Parts of Gaza Deal with Darkness

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The closed border crossings between Israel and Gaza are taking their toll on the Hamas-run territory. Large parts of the Gaza Strip were plunged into darkness because its main power plant shut down. Israel blocked fuel supplies and closed the border in an attempt to persuade Palestinian militants there to stop firing rockets at Israel.


It's MORNING EDITION from NPR News. I'm Steve Inskeep.

Many stores are closed in Gaza today after the only power plant in Gaza was forced to shut down. This plant does not have enough fuel to run because Israel blocked fuel supplies into the Gaza Strip to protest rocket fire that was going into Israel.

Now Hamas officials, who are in charge in Gaza, say at least five hospital patients have died, but Israeli officials say Hamas is exaggerating this crisis for political gain.

And we have more this morning from NPR's Linda Gradstein.

LINDA GRADSTEIN: Hamas officials say at least 800,000 Palestinians in Gaza spent a cold, dark night after the power plant shut down. Hospitals have suspended most operations, and medical officials warned dozens of critically-ill patients could be at risk. Residents are stockpiling food and witnesses said fistfights broke out at the few gas pumps still open. Palestinian president Mahmoud Abbas, who've lost control of Gaza to Hamas last summer, has called for international intervention to force Israel to end the blockade.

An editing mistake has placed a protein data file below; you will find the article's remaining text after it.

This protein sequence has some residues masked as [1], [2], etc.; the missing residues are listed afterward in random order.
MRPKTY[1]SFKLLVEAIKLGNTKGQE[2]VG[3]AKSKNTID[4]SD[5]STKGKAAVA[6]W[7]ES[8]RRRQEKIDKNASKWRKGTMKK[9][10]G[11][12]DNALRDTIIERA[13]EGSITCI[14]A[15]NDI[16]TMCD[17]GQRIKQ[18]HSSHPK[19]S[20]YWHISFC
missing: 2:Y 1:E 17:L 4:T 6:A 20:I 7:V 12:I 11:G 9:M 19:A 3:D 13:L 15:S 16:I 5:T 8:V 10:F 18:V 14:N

The head of the U.N. agency for Palestinian refugees in Gaza, John Ging, said the situation is growing desperate.

Mr. JOHN GING (Director, United Nations Relief and Works Agency): The hospitals are operating on generator power. What it means is that the vital and medical equipment is functioning, but there's no power for heating. So it's very, very cold in all of the hospitals.

GRADSTEIN: But Israeli officials say Hamas is exaggerating the crisis. They say that Israel directly provides 60 percent of Gaza's electricity and they haven't cut any of it. A spokesman for Israel's defense ministry insisted that not only does the power station have enough fuel reserves to continue functioning, but that Hamas chose to shut it down to get international sympathy. The current crisis escalated when Israel shut down the borders with Gaza on Thursday. That happened after more than 200 rockets and mortars hit Israel from Gaza, wounding several Israelis and damaging homes. Israel also launched a large-scale operation against Palestinian gunmen who fired the rockets. At least 25 Palestinians have been killed in the past week, most of them gunmen.

Linda Gradstein, NPR News, Jerusalem.

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